All entries for July 2010

July 13, 2010

Searching Frustrations

One thing I've noticed from working with catalogues and databases online is quite how hard finding relevant information is online. Often, when simply turning to Google to find an answer there are plenty of locations to learn about your favoured topic or issue. However with research it is quite a different situation indeed; searching for items linked to 'protestant association', or 'lord george gordon' or 'petition', even within a relatively short time period (such as between Jan-June 1780) throw up literally hundreds of results, many of which are mere passing references.

Understandably  academic search engines can't be quite as generalised as Google, but it is something I have come to learn through using them over the past few months. One skill you do learn however is how to best navigate such search engines to make the best use of the keywords, the time-frame, using 'fuzzy' searches and many other little operators to ensure the best results.

Still, it's taking a while to get through nonetheless! 

July 12, 2010

A Week with Burney & The Rehetoric of Strong Beer

My first update since Easter, I will attempt to make these more regular now I'm on holiday! 

Mainly I've been focusing on the Burney database of 18th Century newspaperssearching for various keywords which may help me locate information on how the petitioning was organised and gathered. So far I've mainly discovered that the Protestant Association used lots of Classified Ads to get the message out; at least in London anyhow!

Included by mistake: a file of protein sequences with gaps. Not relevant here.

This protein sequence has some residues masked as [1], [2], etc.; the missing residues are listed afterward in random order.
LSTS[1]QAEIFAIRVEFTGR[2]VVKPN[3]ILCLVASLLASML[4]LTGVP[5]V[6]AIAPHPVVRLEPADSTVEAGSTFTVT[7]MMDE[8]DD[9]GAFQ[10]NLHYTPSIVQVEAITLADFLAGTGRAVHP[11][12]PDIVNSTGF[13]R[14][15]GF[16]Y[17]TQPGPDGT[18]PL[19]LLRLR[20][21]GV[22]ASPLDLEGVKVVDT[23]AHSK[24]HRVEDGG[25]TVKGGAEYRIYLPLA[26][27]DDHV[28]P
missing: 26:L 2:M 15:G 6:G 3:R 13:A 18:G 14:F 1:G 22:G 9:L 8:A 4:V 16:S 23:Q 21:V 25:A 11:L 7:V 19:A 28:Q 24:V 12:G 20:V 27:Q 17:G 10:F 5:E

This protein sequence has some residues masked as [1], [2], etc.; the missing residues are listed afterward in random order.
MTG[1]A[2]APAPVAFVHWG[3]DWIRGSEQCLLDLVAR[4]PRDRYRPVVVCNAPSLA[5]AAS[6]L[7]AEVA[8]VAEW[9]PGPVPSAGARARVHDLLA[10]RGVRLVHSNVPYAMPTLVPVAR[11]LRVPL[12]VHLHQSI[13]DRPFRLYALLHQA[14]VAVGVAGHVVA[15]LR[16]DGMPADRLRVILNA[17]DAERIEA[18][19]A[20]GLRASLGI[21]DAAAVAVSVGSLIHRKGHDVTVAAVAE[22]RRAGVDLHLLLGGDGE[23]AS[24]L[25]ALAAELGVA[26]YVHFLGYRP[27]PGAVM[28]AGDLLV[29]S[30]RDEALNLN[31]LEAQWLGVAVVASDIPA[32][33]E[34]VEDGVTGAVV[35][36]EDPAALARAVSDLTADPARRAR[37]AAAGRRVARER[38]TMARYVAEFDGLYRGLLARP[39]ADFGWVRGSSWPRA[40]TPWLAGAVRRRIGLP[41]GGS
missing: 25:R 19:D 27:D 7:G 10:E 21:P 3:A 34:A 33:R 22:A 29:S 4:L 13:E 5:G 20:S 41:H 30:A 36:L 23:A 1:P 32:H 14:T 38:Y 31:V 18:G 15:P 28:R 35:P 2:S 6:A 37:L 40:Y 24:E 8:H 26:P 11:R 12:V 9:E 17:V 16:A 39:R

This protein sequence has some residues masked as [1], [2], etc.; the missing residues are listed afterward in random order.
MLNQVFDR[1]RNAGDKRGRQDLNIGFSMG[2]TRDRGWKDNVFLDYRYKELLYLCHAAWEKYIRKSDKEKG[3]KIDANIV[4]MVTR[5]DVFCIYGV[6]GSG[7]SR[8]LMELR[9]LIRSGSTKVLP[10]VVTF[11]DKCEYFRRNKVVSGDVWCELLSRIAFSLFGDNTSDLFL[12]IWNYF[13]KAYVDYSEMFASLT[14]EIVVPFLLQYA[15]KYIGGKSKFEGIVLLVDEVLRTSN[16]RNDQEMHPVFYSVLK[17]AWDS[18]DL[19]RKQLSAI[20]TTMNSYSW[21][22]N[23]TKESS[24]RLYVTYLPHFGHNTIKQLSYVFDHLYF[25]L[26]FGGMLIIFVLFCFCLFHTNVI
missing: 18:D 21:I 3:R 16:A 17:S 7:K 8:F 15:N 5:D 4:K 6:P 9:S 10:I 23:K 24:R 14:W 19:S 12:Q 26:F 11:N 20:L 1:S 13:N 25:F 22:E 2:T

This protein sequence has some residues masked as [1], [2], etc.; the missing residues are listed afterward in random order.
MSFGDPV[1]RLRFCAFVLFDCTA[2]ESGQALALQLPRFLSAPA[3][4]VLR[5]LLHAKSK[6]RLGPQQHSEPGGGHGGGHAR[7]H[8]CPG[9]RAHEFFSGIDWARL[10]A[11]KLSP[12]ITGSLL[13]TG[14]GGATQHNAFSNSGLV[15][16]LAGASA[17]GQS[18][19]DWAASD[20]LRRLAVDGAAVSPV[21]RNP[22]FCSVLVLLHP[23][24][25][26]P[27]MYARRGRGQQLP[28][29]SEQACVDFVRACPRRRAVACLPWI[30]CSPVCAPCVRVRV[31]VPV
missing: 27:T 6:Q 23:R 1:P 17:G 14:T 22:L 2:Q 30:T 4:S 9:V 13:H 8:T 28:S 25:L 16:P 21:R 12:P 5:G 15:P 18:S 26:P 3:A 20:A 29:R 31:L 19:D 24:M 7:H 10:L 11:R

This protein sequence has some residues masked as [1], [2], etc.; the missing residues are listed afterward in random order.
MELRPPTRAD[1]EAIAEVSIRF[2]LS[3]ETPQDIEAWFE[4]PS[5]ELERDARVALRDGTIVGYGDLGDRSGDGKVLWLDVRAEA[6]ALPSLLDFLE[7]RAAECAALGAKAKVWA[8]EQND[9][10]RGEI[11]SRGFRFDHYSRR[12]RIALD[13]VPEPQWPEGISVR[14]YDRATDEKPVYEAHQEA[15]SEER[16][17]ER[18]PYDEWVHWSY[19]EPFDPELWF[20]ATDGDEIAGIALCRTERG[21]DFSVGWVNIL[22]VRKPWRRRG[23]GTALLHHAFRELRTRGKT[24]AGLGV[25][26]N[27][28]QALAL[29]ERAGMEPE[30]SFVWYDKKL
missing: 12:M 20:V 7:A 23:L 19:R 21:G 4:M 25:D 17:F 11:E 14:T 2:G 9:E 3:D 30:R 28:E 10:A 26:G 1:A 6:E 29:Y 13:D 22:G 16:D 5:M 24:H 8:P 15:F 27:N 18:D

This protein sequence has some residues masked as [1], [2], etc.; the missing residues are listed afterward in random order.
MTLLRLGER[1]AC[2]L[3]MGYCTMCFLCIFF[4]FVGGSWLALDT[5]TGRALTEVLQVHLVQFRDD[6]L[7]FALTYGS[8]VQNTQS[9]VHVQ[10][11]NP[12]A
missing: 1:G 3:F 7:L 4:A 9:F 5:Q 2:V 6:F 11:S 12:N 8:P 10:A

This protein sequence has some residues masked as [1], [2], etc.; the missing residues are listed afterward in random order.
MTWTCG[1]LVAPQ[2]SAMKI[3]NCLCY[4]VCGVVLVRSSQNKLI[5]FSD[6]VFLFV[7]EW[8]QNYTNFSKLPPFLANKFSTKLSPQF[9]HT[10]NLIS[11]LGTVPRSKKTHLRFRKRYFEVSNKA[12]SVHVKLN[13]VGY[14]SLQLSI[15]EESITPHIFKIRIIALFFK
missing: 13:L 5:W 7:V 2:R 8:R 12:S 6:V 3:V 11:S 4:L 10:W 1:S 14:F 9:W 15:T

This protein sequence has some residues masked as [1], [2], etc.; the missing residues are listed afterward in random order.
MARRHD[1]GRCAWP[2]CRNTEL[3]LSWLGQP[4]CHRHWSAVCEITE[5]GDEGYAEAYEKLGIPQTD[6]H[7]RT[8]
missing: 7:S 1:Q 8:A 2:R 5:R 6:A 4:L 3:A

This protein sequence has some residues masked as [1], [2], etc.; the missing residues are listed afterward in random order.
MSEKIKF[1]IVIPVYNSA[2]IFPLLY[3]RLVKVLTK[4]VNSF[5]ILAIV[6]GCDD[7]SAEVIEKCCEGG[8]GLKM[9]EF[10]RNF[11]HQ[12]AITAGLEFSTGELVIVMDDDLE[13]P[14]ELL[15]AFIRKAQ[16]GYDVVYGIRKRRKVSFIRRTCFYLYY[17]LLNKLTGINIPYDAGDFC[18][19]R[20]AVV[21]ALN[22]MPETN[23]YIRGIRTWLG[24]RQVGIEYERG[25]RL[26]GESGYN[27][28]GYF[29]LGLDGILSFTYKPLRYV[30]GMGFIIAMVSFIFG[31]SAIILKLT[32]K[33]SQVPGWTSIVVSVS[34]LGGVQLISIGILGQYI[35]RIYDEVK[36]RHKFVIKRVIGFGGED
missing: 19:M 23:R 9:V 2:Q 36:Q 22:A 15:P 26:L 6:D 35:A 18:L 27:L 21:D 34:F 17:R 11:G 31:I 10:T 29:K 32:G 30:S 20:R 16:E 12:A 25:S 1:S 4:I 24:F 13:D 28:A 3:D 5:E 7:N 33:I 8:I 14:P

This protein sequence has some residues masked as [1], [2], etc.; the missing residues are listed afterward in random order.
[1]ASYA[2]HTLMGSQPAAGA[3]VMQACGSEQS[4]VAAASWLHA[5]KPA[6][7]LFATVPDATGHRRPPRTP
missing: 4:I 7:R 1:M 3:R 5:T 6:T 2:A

I've had some help from Prof. H. T. Dickinson up in Edinburgh with areas to research and some materials from the petition for which I'm very grateful indeed!

Looking forward I'm going to be using ECCOto locate pamphlets and other documents to see if I can discern any more about petitioning. Already I've found one from 1780 called 'The Sense of The People':

'The petition, ready framed and copied, is then produced, and immediately
signed by the predisposed adherents of the party. The few whole weak minds
may be influenced by weak, though inflammatory argument, and the many who,
having no minds of their own, submit the direction of their opinions to
the bystanders. A committee is appointed by whom the petition is handed
round the county to such of the cabal as, by the rhetoric of strong beer,
or the art of varying hand-writing, can procure a number of subscribers.
Another committee of correspondence and association is named to be ready
for further mischief; and then the very same leaders adjourn to another
county, where they act over again the same play (tragedy or comedy, the
event must determine) make the same speeches, produce the same petition,
and promote the subscription of it in exactly the same way, citing always
the example of the last county they performed in as an inducement for the
next, and exhibiting the long roll of names, no matter how obtained, as
unquestionable evidence of The Sense of The People.'

More to come soon! I welcome any comments!


Source of quote:
The sense of the people: a letter to Edmund Burke, Esq. on his intended motion in the House of Commons, the 11th inst. Containing also, some observations on the petitions now fabricating, and the proposed associations.London,  MDCCLXXX. [1780]. Eighteenth Century Collections Online. Gale. University of Warwick Library. 12 July 2010 

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